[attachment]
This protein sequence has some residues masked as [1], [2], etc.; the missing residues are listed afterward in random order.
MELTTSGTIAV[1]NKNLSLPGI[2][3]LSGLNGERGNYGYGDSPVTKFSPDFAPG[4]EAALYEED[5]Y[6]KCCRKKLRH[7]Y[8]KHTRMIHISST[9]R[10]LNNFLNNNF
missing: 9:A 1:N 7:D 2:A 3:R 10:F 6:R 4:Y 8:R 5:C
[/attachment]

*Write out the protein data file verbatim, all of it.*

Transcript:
This protein sequence has some residues masked as [1], [2], etc.; the missing residues are listed afterward in random order.
MELTTSGTIAV[1]NKNLSLPGI[2][3]LSGLNGERGNYGYGDSPVTKFSPDFAPG[4]EAALYEED[5]Y[6]KCCRKKLRH[7]Y[8]KHTRMIHISST[9]R[10]LNNFLNNNF
missing: 9:A 1:N 7:D 2:A 3:R 10:F 6:R 4:Y 8:R 5:C